New resources from the American Academy of Family Physicians (AAFP) are available to help effectively diagnose chronic obstructive pulmonary disease (COPD) and asthma, and help patients self-manage the chronic conditions.
The AAFP booklet “COPD and Asthma: Differential Diagnosis” for physicians, highlights the importance of short- and long-term monitoring, maximizing lung function, and managing exacerbations and airflow limitations. An accompanying patients handout, “COPD and Asthma: What You Need to Know” defines COPD and asthma in simple terms and outlines common symptoms and treatment options.
Paper copies of the brochures were provide to AAFP members and internal medicine physicians who specialize in pulmonology in states with the highest number of patients with the diseases.
According to Dr. Clare Hawkins, lead physician for the Houston location of Aspire Health, asthma and COPD and key priorities for the AAFP.
“The number of people who get ill and hospitalized makes this a big public health priority, especially in disadvantaged populations,” Hawkins said in a news release. Hawkins is one of four family physicians who helped develop the resource materials.
COPD and asthma are common conditions but the different lung diseases have some similar symptoms, such as shortness of breath. Together, they account for 20% of visits to family physicians. Despite similarities they require different treatments.
“Family doctors do a good job and are in the right position to help patients with respiratory illness,” Hawkins said. “It’s worth digging a little deeper to delineate their symptoms and the severity of their disease. Patients will assume that their breathing disorder is from asthma, when it may really be from COPD. Physicians might think of a series of upper respiratory infections as viral infections instead of underlying asthma or COPD.”
Differentiating COPD from asthma can be complicated, especially in older adults and individuals who smoke. Both are underdiagnosed and undertreated.
Initial diagnosis of the conditions requires the identification of patients at risk of, or likely to have chronic airways disease. Physicians must also rule out other potential causes of respiratory symptoms. Asthma-COPD overlap syndrome (ACOS), which shares features with both asthma and COPD, should also be considered.
The primary features of COPD include: onset after age 40; persistence of symptoms despite treatment; abnormal lung function between symptoms; heavy exposure to risk factors, such as tobacco smoke or biomass fuels; symptoms that worsen slowly over time; limited relief from rapid-acting bronchodilator treatment; and severe hyperinflation or other changes on chest X-ray.
The primary features of asthma include: onset before age 20 years; symptoms that vary over time, often limiting activity; a record of variable airflow limitation; family history of asthma or other allergic condition; lung function that may be normal between symptoms; symptoms that vary either seasonally or from year to year; symptoms that improve spontaneously or have an immediate response to bronchodilator treatment or to inhaled corticosteroids (ICS) over a period of weeks; and normal chest X-ray.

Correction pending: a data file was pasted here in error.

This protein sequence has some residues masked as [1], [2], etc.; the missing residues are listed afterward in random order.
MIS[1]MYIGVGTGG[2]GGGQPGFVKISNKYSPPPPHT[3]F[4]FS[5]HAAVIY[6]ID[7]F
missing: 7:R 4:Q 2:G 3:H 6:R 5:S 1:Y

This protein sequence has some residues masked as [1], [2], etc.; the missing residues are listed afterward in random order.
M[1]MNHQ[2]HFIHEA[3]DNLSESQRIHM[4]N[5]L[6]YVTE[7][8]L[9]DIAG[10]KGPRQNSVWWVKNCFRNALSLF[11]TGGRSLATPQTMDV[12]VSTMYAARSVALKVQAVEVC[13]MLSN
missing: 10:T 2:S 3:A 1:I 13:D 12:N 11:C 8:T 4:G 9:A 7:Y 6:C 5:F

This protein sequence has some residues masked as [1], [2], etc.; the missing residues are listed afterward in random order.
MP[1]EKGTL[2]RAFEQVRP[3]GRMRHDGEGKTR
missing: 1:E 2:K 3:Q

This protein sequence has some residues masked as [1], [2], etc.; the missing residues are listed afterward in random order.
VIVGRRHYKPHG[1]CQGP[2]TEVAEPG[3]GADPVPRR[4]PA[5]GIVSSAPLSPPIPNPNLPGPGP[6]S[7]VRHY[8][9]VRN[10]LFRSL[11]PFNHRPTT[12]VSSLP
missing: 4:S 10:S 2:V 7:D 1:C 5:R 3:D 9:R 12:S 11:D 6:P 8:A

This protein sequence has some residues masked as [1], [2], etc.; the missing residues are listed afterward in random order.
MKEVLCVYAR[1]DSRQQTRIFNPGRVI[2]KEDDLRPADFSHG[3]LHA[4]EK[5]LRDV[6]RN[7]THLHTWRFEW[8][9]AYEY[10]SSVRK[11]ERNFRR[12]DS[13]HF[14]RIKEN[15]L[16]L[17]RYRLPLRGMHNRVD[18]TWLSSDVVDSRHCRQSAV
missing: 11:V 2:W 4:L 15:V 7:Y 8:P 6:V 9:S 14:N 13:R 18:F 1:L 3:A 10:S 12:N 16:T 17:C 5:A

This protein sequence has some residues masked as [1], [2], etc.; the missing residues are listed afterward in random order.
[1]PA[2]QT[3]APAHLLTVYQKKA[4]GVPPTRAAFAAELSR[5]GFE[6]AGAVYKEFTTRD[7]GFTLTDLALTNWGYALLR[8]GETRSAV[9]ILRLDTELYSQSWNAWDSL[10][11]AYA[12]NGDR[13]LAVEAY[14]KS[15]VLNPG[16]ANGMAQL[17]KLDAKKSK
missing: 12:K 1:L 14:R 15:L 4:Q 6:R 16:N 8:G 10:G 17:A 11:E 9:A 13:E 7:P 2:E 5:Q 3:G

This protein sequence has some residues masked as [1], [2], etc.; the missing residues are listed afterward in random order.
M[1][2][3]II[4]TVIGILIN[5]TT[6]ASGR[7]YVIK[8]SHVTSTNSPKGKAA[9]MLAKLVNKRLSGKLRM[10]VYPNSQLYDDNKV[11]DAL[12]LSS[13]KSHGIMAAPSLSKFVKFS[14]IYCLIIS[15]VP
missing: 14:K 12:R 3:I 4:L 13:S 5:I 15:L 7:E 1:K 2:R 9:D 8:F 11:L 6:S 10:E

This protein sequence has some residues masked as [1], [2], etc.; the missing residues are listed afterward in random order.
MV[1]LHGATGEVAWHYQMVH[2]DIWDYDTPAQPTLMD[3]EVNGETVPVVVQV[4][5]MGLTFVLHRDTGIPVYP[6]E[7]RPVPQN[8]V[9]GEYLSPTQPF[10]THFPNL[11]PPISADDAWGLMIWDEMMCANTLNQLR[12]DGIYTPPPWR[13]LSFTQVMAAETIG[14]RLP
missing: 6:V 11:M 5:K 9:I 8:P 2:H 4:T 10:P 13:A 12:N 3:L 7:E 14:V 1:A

Asthma patients immediately respond to bronchodilator treatments, and the disease is typically managed long-term with the use of inhaled corticosteroids. However, in patients with COPD only limited relief is reached from rapid-acting bronchodilators.
According to Dr. Hawkins, becuase COPD has a gradual onset, patients often don’t realize they have it, so specific and carefully worded questions can help physicians identify patients who might have the disease.
“We’re asking doctors not to ask, ‘Do you ever get short of breath’,” Hawkins said because that symptoms can be attributed to other reasons. “You should ask: ‘Are you able to do the activities you were doing last year or the year before? Are you able to do the activities your friends are doing?'”
An accurate diagnosis of either asthma, COPD or both will lead to better treatment and fewer exacerbations. According to the physician resource, symptoms of COPD are best-managed by improving the patient overall lung function with bronchodilators or combination therapy, but not with inhaled corticosteroids alone. COPD exacerbations may require steroids, bronchodilators, and/or antibiotics.
Mild asthma is best-managed with a short acting beta-agonist, and inhaled corticosteroids are effective for controlling symptoms and to reduce exacerbations. Other treatments to control exacerbations can be used, but patients with asthma should not rely solely on bronchodilators.
In 2016, many inhaled combination drugs became available. They included combinations of long-acting anti-muscarinic agents, inhaled corticosteroids, and long-acting beta-agonists. The AAFP’s physician education resource should help doctors make the right choice for certain patients according to their diagnosis and disease severity.
The most effective treatment for COPD or asthma should result from a partnership between the patient and his or her physician. Patient self-management of COPD or asthma should be supported by encouraging smoking cessation, providing routine monitoring, promoting medication regimen adherence, and encouraging physical fitness. Patients should be trained to use inhaler devices properly in order to manage their condition effectively.
“It’s critically important that physicians make consistent, caring messages about smoking cessation,” Dr. Hawkins said. “Family physicians are very effective at helping their patients quit, but it often takes repeated, caring messages delivered over time.”
AAFP’s tobacco cessation program, “Ask and Act,” encourages family physicians to “ask” patients about tobacco use, then “act” to help them quit. This resource can be found here.
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